The Lex utility generates a 'C' code which is nothing but a yylex() function which can be used as an interface to YACC. A good amount of details on Lex can be obtained from the Man Pages itself. A Practical approach to certain fundamentals are given here.
        The General Format of a Lex File consists of three sections:
            1. Definitions
            2. Rules
            3. User Subroutines
Definitions consists of any  external 'C' definitions used in the lex actions or subroutines . e.g all preprocessor directives like #include, #define macros etc. These are simply copied to the lex.yy.c file.  The other type of definitions are Lex definitions which are essentially the lex substitution strings,lex start states and lex table size declarations.The Rules is the basic part which specifies the regular expressions and their corresponding actions. The User Subroutines are the function definitions of the functions that are used in the Lex actions.

Things to remember:
1. If there is no R.E for the input string , it will be copied to the standard output.
2. The Lex resolves the ambiguity in case of matching by choosing the longest match first or by choosing the rule given first.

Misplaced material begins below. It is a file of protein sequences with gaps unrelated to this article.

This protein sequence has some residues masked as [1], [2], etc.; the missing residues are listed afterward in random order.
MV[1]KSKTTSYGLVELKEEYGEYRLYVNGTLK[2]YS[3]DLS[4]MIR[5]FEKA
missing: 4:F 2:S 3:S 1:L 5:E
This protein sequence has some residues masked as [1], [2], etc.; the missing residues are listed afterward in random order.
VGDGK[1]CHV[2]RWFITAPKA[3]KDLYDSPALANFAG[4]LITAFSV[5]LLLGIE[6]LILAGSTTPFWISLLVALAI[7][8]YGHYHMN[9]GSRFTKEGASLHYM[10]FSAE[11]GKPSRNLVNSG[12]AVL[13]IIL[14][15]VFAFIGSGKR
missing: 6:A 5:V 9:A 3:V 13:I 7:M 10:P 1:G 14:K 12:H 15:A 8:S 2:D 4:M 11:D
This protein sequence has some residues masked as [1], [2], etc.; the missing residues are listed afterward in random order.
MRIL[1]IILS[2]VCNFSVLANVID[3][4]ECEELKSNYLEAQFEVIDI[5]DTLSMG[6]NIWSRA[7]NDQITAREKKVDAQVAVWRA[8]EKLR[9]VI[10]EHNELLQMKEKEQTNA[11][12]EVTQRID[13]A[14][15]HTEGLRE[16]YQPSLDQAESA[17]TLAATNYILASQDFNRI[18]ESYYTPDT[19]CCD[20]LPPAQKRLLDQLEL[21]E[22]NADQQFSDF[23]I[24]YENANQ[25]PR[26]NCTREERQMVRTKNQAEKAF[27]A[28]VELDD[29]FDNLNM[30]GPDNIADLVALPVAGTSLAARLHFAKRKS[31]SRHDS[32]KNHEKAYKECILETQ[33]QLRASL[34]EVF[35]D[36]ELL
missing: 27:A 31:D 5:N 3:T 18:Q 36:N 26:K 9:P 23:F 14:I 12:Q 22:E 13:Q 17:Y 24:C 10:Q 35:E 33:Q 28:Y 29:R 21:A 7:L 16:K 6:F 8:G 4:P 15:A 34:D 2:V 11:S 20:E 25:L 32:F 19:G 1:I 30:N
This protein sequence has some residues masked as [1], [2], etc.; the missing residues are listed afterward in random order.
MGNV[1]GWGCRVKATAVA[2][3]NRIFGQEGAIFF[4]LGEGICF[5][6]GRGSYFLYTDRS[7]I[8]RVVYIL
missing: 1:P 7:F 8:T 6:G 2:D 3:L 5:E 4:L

3. All the matched expressions are contained in yytext whose length is yyleng.

When shall we use the Lex Substitution Strings ?
Lex Substitution Strings are of importance when the regular expressions become very large and unreadable. In that case it is better to break them into smaller substitution strings and then use them in the Rules Sections. Another use is when a particular Regular Expression appears quite often in number of Rules.

When shall one use the Start states ?
Start states helps in resolving the reduce -reduce error in the Parser. It is particularly important when one wants to return different tokens for the same Regular Expression depending upon what is the previous scanned token.
e.g suppose we have two tokens /keywords CustName & ItemName followed by a string. If the BNF is such that the string reduces to two non terminals then there is reduce/reduce conflict. To avoid this it will be better to return two different tokens for the string depending upon whether CustName was scanned previously or ItemName.

How can one determine correct Table Size Declarations?
There is indeed no hard and fast rule for the above. The best method is not to give any sizes initially. The default table sizes are sufficient for small applications. However if the limits are crossed then Lex itself will generate errors messages giving info on the size violations. Then one can experiment by incrementally increasing the corresponding sizes.

When does it become important to give 'C' code to identify a token instead of a R.E?